Wolfram Alpha:

```Definition of Entropy
---------------------

Entropy is a measure of our ignorance regarding the exact state of a
system.  Consider the example of a gas in a bottle.  The smaller the
bottle the less uncertainty there is about where the molecules will be
and so the entropy will be lower.  On the other hand for a constant
sized bottle the entropy will increase if heat is applied.  This is because
there will now be a wider range of possible velocities for the molecules
in the gas.  Now, if the bottle is opened in outer space, the gas will escape
an diffuse into the vacuum.  Now there are progressively more and more
states that the gas can be in and so the entropy increases.  Consequently,
as the system evolves in time the system becomes more and more
disordered and our ignorance regarding the exact state of the system
increases.

Definition:

We know state of system is somewhere in region defined by the distribution Pi

Pi
|
|                   .  .
|               .          .
|             .              .
|          .                    .
|     .                              .
-------------------------------------------- State, i

Then,

S = -ΣiPilnPi

This is the average value of lnPi

Consider a specific case where all the states have the same Pi:

Pi
|
|
|         ----------
|        |          |
|        |          |
--------------------------- State, i
<-- M -->

S = -ΣiPilnPi

S = -Σi(1/M)ln(1/M)

S = -M(1/M)ln(1/M)

S = -ln(1/M)

S = -lnM

Thus, in this case, S is just the number of states in the system.

Consider N coins:

N = 2n

S = lnN = nln(2)

Entropy
--------

The following discussion refers to distinguishable particles.   Two particles
can be considered to be distinguishable if their separation is large compared
to their DeBroglie wavelength.

For example, the condition of distinguishability is met by molecules in an
ideal gas under ordinary conditions.  On the other hand, two electrons
in the first shell of an atom are inherently indistinguishable because of the
large overlap of their wavefunctions.

Consider N particles.  Let ni = number of particles in the ith energy state, Ei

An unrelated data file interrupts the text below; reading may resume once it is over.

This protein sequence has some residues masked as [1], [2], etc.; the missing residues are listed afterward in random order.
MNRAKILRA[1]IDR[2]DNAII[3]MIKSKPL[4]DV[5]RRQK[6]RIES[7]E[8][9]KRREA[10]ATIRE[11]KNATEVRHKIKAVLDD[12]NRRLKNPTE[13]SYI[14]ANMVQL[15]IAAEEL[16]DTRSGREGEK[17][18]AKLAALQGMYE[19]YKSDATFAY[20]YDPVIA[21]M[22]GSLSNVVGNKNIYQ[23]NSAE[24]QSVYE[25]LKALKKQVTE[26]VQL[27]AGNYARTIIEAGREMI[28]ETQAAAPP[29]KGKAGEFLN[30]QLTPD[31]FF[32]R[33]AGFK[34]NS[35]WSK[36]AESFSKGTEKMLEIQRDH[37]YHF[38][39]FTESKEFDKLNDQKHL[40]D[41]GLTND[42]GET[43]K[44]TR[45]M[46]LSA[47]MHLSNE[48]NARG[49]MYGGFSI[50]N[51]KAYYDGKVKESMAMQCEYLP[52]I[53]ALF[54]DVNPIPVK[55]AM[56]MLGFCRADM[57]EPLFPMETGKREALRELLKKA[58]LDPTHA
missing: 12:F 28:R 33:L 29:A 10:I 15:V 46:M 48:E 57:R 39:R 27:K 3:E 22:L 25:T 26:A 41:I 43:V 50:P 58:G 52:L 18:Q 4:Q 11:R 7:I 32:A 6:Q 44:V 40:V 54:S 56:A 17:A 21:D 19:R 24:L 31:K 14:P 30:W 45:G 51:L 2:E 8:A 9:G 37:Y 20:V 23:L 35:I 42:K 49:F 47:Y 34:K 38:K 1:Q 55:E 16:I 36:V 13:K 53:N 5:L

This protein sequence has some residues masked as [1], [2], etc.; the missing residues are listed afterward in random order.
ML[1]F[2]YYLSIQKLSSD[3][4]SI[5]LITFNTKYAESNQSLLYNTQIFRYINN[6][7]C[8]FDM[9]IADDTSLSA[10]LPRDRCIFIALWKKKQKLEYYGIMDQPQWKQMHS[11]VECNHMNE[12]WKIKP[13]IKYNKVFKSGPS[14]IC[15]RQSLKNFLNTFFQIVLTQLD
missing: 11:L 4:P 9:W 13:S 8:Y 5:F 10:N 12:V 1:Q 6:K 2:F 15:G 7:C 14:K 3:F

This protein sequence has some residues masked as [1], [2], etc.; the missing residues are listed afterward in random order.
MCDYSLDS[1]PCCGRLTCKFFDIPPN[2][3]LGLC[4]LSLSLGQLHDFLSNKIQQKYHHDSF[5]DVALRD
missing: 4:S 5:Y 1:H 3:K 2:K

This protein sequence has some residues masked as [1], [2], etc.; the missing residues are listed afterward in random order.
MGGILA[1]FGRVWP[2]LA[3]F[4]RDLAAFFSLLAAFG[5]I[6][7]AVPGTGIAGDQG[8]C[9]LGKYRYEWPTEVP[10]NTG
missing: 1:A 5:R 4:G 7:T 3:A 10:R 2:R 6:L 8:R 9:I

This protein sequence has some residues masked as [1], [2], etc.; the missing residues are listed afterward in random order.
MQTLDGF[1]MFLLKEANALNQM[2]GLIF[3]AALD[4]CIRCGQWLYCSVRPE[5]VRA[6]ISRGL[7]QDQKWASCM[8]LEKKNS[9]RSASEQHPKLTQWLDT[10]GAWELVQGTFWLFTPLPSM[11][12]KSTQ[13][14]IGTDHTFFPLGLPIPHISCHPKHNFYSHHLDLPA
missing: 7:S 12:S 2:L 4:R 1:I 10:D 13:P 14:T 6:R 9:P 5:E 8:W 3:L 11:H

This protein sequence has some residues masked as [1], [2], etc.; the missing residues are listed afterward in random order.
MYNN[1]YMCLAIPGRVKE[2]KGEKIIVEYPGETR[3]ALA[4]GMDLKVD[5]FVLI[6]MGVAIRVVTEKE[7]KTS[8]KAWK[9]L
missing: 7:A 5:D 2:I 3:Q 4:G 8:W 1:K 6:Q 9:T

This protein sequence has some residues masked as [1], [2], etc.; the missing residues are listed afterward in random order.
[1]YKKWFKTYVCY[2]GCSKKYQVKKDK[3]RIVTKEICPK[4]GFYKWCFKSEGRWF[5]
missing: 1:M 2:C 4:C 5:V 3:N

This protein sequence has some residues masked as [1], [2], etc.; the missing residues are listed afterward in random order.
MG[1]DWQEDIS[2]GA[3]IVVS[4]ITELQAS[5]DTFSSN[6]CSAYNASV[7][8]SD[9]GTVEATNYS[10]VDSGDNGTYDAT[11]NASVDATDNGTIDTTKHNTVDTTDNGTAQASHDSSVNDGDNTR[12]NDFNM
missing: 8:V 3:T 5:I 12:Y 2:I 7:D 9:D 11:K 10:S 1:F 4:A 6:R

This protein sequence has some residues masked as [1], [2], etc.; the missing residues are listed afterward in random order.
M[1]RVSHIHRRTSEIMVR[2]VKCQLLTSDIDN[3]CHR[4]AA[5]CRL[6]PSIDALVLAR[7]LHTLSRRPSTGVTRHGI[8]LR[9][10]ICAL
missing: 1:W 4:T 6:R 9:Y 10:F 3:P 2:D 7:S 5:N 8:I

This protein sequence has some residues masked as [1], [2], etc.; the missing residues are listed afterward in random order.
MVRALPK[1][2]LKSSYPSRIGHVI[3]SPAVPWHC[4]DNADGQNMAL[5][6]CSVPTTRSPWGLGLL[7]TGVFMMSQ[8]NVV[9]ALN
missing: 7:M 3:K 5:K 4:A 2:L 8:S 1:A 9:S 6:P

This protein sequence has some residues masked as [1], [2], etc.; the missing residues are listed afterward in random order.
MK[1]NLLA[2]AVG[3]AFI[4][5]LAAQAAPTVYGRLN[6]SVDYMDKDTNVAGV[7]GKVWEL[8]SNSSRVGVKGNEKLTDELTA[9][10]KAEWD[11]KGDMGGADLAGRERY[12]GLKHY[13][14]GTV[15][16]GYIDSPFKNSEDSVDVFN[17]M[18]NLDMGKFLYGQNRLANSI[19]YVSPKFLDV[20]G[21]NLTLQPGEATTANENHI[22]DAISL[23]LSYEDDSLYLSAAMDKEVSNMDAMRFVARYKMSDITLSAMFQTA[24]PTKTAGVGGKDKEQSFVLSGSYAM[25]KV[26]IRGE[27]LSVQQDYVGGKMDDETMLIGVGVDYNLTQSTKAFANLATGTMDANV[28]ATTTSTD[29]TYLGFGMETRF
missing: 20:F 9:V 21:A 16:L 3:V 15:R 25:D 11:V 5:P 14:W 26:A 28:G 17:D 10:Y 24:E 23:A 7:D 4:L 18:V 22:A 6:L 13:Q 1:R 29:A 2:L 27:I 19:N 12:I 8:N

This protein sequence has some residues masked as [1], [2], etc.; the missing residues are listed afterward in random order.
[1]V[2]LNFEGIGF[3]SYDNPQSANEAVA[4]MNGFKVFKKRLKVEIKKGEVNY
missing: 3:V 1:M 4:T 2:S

Energy
|
+
+
+<- ith state with Energy Ei
+
+
+
+
|

The number of possible ways to fit the particles in the number of
avalable states is called the multiplicity function.

The multiplicity function for the whole system, W, is the product of
the multiplicity functions for each energy Ei:

W = Πi(N!/ni)  ... 1.

Consider the following example of how 6 particles can be distributed amongst
10 energy states.

For the 3 states shown above the numbers of ways each state can be
filled with 6 particles is given by:

6!/5!1! = 6

6!/3!2!1! = 60

6!/2!2!1!1! = 180

We can simplify 1. above by taking the log of both sides,

lnW = lnN! - Σiln(ni!)

Now apply Stirling's approximation i.e. lngA! = AlnA - A

So

lnW = NlnN - N - Σiniln(ni) + Σini

Now,

Pi = ni/N = probability that a given particle is in state i

Therefore,

lnW = NlnN - N - ΣiNPilnNPi + N

= NlnN - (ΣiNPilnN + ΣiNPilnPi)

= NlnN - (NlnN + NΣiPilnPi)

= -NΣiPilnPi

= NS

where

S = ΣiPilnPi

This is the definition of ENTROPY.

Boltzmann Distribution
------------------------

From the discussion of entropy it was shown that:

lnW = NS

= NΣiPilnPi where W is the mutiplicity function.

Now maximize lnW by maximizing S.  This can be achieved by using
the method of Lagrange multipliers under the constraints ΣPi = 1
and E = ΣiPiEi (the average energy).  Thus,

lnW = -NΣiPilnPi - αΣiPi - βΣiEiPi

Now, for maximization, the derivative of each of the i's must
equal 0.  Thus we can ignore the Σ.

∂lnW/∂Pi = -lnPi - 1 - α - βEi = 0

∴ lnPi = -(1 + α) - βEi

Or

Pi = exp(-(1 + α))exp(-βEi)

Write as,

Pi = (1/Z)exp(-βEi)

This is the BOLTZMANN DISTRIBUTION.

The Partition Function
-----------------------

From the discussion of the Boltzmann distribution it was shown that:

Pi = (1/Z)exp(-βEi)

Now impose the above constraints ΣPi = 1 and E = ΣiPiEi  Thus,

ΣPi = 1:

(1/Z)Σie-βEi = 1

∴ Z = Σie-βEi

This is the PARTITION FUNCTION

E = ΣiPiEi:

Take the derivative of Z w.r.t. β

∂Z/∂β = -ΣiEiexp(-βEi)

Divide both sides by -Z:

(-1/Z)∂Z/∂β = ΣiEiexp(-βEi)/Z

The RHS contains the Boltzmann distribution Pi = (1/Z)exp(-βEi)

=  ΣiPiEi

= E

∴ E = (-1/Z)∂Z/∂β

This can be written as:

E = -∂lnZ/∂β

Entropy Revisited
-----------------

S = -ΣiPilnPi and Pi = (1/Z)exp(-βEi)

Therefore S can be wriiten as:

S  = -Σi(1/Z)e-βEilnPi

Now,

lnPi = (-βEi - lnZ).  Therefore,

S = -Σi(1/Z)e-βEi(-βPi - lnZ)

= Σi(1/Z)e-βEi(βEi + lnZ)

= βΣi(1/Z)e-βEiEi  + lnZ(1/Z)Σie-βEi

= βΣiPiEi + lnZ(1/Z)z

= βE + lnZ

Now,

dS = βdE + Edβ + (∂lnZ/∂β)dβ

but ∂lnZ/∂β = -E so

dS = βdE

or,

β = dS/dE

Helmholtz Free Energy
---------------------

Temperature is defined as:

T = (1/kB)dE/dS

The temperature, T, is the change in E that causes a change
in the entropy by 1J/K.

Alternatively,

dS/dE = 1/KBT

By comparison,

β = 1/KBT

Now from before S = βE + lnZ.  Therefore,

S = (1/KBT)E + lnZ

Or

E - KBTS = A = -KBTlnZ

This is the HELMHOLTZ FREE ENERGY.

Summarizing:

Pi = (1/Z)exp(-βEi)

Z = Σie-βEi

E  = -∂lnZ/∂β

KBT = 1/β

S = βE + lnZ

A = -KBTlnZ

```